The same lead author of Guiding the Gifted Child, Jim Webb, was the lead author of A Parent’s Guide to Gifted Children. It’s a good update of the original classic. Included in the book are chapters on raising twice exceptional children, how to find a school that is the best fit for your child, and how to go about finding professional help, if needed.

A Parent’s Guide to Gifted Children
by James T. Webb, Janet L. Gore, Edward R. Amend, Arlene R. DeVries


Living With Intensity

Why you should read it: This book is a gem! It helps us unpack and honor the emotional components of intensity, and offers strategies on managing and living with it. I greatly appreciate the fact that the chapters are written by a variety of different authors who are all highly respected and credible in the field. Their diverse perspectives combine to give us a multi-faceted view of intensity, with all its wondrous and challenging aspects.

Living With IntensityThere are hundreds of words that are used to describe the assorted characteristics of giftedness because there is so much diversity in the gifted population.  There is not a single profile, or cookie-cutter depiction, of giftedness. Jim Webb, respected author and gifted child psychologist, says that of all these numerous words used to describe giftedness, the one trait that ALL gifted individuals have in common is INTENSITY.

Think about gifted children and adults that you know. I am certain that you would agree that they are either inwardly or outwardly intense. Living With Intensity is spot on in explaining what is going on that is causing this intensity. It also shows us how the intensity manifests itself. Starting with explanations about Dabrowski’s “Theory of Positive Disintegration and Overexcitabilities”, we are guided through chapters on how to better understand this intensity, various counseling and clinical applications, why perfectionism is common among the gifted, and how giftedness and intensity are exhibited over the lifespan. “Gifted individuals not only think differently, they feel differently too,” said Linda Silverman.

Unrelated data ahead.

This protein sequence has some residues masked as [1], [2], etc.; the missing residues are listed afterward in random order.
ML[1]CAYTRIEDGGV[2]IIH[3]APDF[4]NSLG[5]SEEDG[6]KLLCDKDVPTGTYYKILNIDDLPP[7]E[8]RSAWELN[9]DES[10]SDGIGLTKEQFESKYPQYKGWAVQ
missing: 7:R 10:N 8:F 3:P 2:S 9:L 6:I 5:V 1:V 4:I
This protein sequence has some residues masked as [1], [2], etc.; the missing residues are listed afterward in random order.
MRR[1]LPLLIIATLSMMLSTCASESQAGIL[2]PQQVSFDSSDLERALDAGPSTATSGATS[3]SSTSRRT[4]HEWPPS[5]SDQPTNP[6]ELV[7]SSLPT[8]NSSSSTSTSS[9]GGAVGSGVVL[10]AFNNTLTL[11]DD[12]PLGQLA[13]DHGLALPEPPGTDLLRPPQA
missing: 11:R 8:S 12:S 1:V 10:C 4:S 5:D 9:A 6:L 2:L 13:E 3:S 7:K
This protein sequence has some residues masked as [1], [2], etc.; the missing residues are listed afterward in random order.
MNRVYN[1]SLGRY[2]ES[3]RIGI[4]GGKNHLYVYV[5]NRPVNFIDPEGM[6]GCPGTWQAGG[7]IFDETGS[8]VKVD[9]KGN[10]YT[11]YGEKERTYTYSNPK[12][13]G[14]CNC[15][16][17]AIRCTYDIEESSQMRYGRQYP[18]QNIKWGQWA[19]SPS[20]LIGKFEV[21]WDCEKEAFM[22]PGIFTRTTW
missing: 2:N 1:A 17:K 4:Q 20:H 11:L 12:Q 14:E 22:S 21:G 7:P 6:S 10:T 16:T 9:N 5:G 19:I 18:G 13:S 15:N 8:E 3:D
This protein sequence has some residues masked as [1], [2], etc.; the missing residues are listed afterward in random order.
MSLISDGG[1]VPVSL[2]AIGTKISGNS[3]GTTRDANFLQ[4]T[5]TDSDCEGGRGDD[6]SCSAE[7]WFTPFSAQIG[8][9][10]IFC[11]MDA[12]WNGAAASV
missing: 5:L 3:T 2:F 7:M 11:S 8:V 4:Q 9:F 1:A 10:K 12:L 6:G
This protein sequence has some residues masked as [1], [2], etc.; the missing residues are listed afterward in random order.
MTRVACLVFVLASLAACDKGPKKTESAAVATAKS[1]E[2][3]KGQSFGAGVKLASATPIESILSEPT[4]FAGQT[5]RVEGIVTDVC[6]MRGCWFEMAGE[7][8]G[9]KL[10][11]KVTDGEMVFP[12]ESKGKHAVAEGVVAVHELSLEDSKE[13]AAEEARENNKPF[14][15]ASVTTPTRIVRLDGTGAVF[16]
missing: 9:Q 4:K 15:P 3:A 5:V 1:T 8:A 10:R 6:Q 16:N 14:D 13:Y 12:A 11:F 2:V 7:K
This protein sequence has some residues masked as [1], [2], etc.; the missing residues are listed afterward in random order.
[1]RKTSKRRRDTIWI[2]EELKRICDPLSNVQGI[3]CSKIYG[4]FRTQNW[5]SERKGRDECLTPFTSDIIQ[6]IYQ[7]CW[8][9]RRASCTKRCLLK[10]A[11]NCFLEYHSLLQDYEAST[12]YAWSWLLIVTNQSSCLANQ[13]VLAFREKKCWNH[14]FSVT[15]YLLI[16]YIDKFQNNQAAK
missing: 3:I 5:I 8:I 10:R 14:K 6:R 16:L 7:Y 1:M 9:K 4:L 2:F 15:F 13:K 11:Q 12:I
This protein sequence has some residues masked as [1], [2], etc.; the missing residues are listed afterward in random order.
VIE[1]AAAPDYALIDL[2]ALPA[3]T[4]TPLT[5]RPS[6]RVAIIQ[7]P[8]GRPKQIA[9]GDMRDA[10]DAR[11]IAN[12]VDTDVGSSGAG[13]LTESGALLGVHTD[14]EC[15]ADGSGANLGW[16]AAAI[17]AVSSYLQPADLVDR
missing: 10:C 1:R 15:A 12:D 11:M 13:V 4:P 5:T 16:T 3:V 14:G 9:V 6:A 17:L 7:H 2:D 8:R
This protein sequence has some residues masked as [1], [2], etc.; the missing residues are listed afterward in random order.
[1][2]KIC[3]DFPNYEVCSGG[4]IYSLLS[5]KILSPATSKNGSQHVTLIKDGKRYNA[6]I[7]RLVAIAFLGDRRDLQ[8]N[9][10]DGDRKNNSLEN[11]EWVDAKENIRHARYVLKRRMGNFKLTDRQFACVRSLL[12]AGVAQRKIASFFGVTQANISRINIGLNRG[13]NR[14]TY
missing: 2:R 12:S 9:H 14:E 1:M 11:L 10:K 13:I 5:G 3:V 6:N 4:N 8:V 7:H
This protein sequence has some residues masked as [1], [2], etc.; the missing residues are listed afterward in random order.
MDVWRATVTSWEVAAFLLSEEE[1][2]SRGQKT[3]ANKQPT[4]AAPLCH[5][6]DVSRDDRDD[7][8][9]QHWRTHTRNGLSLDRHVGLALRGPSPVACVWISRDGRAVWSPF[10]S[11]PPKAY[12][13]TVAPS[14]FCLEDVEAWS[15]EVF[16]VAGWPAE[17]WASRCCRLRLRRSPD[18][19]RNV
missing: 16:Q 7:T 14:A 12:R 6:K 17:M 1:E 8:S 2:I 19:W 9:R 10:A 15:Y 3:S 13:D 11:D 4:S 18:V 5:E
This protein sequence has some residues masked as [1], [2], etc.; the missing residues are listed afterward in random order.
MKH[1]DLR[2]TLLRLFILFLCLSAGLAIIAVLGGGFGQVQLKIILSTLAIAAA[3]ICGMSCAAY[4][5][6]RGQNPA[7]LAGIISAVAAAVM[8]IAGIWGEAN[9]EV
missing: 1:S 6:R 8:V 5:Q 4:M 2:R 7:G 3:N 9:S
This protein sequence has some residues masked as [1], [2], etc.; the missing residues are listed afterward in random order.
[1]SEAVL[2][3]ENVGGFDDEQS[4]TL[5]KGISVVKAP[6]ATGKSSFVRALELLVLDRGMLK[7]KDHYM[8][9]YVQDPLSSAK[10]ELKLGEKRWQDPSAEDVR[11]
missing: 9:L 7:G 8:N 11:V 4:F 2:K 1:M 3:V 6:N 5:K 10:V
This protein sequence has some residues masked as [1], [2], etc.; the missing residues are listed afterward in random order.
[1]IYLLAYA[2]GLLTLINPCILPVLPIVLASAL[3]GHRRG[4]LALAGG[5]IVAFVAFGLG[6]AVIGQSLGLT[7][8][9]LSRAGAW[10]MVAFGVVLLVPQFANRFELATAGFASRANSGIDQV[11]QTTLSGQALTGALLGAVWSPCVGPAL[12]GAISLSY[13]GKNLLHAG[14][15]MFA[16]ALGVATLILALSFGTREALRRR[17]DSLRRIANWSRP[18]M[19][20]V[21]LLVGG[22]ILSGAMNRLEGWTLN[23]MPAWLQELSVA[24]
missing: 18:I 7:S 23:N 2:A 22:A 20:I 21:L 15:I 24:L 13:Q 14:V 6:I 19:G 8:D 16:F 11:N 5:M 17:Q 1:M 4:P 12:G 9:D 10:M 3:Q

Living With Intensity: Understanding the Sensitivity, Excitability, and the Emotional Development of Gifted Children, Adolescents, and Adults
edited by Susan Daniels, Michael M. Piechowski


101 Success Secrets For Gifted Kids

Why I would recommend it: I think that most people who work in the field of gifted, or who are raising gifted kids, appreciate knowing about books that offer topics that can be used for meaningful conversation starters.

101 Success Secrets For Gifted KidsThis book can be viewed as a self-help manual for kids themselves, it can be viewed as a resource with which educators can get ideas for GT discussion groups, and it can be used as a helpful aid with which parents can discover relevant topics to chat about with their children.

It is very adaptable, and is generally written for gifted kids aged 8-12. However, I use the 101 success secrets Fonseca lists as a jumping off point for conversations with my high school students. Sometimes less is more, and each point is covered in a page or two. What is valuable is the conversation that results with the kids, so that they can “own” the topics and make it relevant to their lives, whether they’re in elementary, middle, or high school.

101 Success Secrets For Gifted Kids
by Christine Fonseca

See more recommended books about parenting gifted children and social/emotional.

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Recommended Reading On Giftedness